Fine Tuning the Rainy-Day Fund
4. Do you have a backup for your rainy-day fund?
Your official rainy-day fund might be in easily accessible and stable holdings like bank savings and money markets. If you have sizable holdings in short-term bond funds with stable prices they could provide better returns than your rainy day fund and be tapped easily if the emergency fund fell short. But if your other investments are concentrated in stocks or other holdings that can have big price swings, they do not provide a good backup. You donât want to have to sell stocks in a downturn just to buy groceries. The more stable and liquid your backup, the less you need in the rainy-day fund.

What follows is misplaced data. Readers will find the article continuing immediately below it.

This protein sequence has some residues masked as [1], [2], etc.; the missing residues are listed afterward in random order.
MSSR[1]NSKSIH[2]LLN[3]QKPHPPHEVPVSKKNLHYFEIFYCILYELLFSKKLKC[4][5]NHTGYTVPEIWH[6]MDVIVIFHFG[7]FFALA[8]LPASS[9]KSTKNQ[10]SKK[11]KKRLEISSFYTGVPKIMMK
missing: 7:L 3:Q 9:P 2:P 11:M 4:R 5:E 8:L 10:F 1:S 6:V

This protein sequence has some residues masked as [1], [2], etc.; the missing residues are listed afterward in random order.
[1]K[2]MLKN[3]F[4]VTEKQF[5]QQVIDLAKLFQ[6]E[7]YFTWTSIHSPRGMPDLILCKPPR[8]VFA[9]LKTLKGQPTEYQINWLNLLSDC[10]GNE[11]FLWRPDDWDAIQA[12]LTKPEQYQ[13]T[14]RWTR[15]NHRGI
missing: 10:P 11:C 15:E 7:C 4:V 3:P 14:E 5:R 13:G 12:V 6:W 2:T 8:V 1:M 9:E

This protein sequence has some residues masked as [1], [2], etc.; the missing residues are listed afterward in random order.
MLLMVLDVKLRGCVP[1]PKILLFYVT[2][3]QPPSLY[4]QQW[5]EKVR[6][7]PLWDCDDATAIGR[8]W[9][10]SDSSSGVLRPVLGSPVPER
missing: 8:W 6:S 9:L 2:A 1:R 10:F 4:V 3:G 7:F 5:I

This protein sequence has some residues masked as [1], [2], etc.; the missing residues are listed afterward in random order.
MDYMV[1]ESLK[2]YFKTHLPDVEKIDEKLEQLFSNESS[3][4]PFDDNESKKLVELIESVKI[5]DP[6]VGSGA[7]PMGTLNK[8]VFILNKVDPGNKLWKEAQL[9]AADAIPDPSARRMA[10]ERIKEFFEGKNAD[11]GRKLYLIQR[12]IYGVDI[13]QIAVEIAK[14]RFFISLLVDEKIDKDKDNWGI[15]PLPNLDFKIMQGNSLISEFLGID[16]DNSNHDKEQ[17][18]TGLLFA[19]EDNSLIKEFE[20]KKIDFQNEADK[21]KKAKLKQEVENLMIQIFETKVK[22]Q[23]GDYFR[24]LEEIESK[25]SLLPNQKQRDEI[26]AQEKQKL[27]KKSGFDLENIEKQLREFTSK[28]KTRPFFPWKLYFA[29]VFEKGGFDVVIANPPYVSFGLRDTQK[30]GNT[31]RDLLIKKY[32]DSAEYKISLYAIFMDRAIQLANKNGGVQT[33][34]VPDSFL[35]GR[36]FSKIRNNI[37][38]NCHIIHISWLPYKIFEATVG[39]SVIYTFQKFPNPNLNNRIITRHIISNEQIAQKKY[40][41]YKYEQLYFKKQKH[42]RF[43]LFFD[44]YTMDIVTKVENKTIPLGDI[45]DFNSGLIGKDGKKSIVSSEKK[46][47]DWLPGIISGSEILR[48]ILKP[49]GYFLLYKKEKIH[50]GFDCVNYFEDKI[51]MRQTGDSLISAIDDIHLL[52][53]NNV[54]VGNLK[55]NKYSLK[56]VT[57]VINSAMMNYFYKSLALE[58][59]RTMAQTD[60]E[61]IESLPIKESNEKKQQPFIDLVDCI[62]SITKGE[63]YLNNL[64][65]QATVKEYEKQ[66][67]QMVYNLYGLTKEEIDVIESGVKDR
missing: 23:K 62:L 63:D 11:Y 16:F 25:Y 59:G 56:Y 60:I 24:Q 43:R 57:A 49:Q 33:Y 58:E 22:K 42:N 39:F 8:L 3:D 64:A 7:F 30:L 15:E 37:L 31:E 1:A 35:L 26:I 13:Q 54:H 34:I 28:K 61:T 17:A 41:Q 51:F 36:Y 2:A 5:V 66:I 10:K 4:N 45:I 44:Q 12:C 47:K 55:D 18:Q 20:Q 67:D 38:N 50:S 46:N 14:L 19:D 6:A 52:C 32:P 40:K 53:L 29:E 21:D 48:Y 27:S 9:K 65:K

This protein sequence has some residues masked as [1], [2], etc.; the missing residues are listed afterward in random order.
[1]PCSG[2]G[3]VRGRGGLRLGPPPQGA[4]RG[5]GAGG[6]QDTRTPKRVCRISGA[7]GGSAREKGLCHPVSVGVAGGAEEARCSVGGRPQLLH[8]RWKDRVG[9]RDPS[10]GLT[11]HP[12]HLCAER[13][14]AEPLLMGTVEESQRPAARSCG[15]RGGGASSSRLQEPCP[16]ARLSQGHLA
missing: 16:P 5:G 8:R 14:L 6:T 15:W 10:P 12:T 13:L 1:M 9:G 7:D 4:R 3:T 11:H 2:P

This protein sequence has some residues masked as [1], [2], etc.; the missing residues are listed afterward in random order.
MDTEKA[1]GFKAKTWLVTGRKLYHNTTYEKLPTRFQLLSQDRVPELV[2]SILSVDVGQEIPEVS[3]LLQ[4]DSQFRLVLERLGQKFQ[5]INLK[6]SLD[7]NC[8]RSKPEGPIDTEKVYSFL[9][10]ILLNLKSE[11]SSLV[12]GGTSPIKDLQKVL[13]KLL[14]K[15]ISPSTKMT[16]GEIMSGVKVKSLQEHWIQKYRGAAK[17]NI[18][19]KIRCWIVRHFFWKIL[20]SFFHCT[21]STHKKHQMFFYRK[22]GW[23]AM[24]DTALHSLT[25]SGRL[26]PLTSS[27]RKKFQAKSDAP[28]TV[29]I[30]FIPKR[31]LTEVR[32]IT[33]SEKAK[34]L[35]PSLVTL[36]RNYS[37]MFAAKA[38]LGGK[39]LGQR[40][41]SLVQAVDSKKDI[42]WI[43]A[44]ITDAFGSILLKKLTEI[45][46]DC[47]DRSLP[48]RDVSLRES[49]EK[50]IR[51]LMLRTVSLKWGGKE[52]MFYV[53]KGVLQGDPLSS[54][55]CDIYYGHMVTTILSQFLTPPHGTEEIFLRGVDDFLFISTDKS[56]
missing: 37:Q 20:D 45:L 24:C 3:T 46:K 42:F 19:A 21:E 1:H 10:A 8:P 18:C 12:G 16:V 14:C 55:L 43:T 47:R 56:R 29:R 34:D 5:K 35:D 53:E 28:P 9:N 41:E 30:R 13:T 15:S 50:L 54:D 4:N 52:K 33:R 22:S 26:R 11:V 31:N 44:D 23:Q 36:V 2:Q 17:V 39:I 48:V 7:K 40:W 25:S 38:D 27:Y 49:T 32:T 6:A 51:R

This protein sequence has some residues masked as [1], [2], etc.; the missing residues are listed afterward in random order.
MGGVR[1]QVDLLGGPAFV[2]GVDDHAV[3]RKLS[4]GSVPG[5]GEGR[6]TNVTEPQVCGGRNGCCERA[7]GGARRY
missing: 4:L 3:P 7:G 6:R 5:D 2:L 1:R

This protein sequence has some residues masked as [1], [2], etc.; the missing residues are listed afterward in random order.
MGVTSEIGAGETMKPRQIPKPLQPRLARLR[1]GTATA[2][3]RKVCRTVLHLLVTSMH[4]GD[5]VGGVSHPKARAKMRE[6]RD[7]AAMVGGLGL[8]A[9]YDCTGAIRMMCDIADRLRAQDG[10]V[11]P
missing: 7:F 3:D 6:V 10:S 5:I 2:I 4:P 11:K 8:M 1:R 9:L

Keep in mind that the rainy-day fund should not become a tail wagging the dog. Investment accounts should be divided between stocks, bonds and other holdings in the way that best suits long-term needs like retirement and college expenses. Skimping on stocks to boost the rainy-day fund could undermine your long-term gains, leaving you short later on.
If, after weighing all these considerations, you decide your rainy-day fund should be bigger, the best approach is to trim expenses. That will reduce the size of the fund you need and give you spare cash to build it up faster.
--By Jeff Brown
For more on rainy-day finances: